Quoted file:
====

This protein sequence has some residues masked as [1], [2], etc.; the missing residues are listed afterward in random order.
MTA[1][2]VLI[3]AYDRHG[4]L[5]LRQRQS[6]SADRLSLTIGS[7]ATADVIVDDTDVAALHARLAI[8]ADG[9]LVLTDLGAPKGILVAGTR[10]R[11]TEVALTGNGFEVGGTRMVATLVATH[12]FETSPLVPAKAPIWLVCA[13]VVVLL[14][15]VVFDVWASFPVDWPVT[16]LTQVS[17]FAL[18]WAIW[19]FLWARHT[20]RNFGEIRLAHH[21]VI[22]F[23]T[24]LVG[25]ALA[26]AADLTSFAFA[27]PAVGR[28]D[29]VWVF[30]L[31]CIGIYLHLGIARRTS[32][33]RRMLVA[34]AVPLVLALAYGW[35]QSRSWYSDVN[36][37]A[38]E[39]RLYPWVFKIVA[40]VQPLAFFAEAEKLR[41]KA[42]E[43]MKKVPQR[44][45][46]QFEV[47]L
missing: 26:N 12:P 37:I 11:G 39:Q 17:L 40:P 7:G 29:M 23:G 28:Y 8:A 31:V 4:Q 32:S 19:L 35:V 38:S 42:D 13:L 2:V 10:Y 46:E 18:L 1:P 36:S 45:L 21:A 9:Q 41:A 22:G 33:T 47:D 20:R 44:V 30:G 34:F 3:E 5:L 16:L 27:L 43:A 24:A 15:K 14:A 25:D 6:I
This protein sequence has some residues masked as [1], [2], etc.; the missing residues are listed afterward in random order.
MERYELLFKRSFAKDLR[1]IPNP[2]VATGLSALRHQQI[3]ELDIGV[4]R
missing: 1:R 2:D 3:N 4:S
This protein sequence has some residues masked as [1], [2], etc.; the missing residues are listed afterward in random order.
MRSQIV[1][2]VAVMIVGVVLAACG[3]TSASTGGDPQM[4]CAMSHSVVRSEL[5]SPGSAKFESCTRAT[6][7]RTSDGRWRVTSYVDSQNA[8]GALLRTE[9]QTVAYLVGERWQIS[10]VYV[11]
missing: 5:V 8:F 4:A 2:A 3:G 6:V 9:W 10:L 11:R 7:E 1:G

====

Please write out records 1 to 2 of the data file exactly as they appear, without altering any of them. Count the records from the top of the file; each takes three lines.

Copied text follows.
This protein sequence has some residues masked as [1], [2], etc.; the missing residues are listed afterward in random order.
MTA[1][2]VLI[3]AYDRHG[4]L[5]LRQRQS[6]SADRLSLTIGS[7]ATADVIVDDTDVAALHARLAI[8]ADG[9]LVLTDLGAPKGILVAGTR[10]R[11]TEVALTGNGFEVGGTRMVATLVATH[12]FETSPLVPAKAPIWLVCA[13]VVVLL[14][15]VVFDVWASFPVDWPVT[16]LTQVS[17]FAL[18]WAIW[19]FLWARHT[20]RNFGEIRLAHH[21]VI[22]F[23]T[24]LVG[25]ALA[26]AADLTSFAFA[27]PAVGR[28]D[29]VWVF[30]L[31]CIGIYLHLGIARRTS[32][33]RRMLVA[34]AVPLVLALAYGW[35]QSRSWYSDVN[36][37]A[38]E[39]RLYPWVFKIVA[40]VQPLAFFAEAEKLR[41]KA[42]E[43]MKKVPQR[44][45][46]QFEV[47]L
missing: 26:N 12:P 37:I 11:G 39:Q 17:L 40:P 7:G 29:M 23:G 28:Y 8:A 31:V 4:Q 32:S 19:L 35:V 38:S 42:D 13:L 2:V 10:Y 46:E 18:L 1:P 36:S 45:L 21:A 9:Q 41:A 22:G 33:T 47:D 20:R 44:V 30:G 34:F 3:E 5:L 16:L 27:L 43:A 24:A 15:K 14:A 25:D 6:I
This protein sequence has some residues masked as [1], [2], etc.; the missing residues are listed afterward in random order.
MERYELLFKRSFAKDLR[1]IPNP[2]VATGLSALRHQQI[3]ELDIGV[4]R
missing: 1:R 2:D 3:N 4:S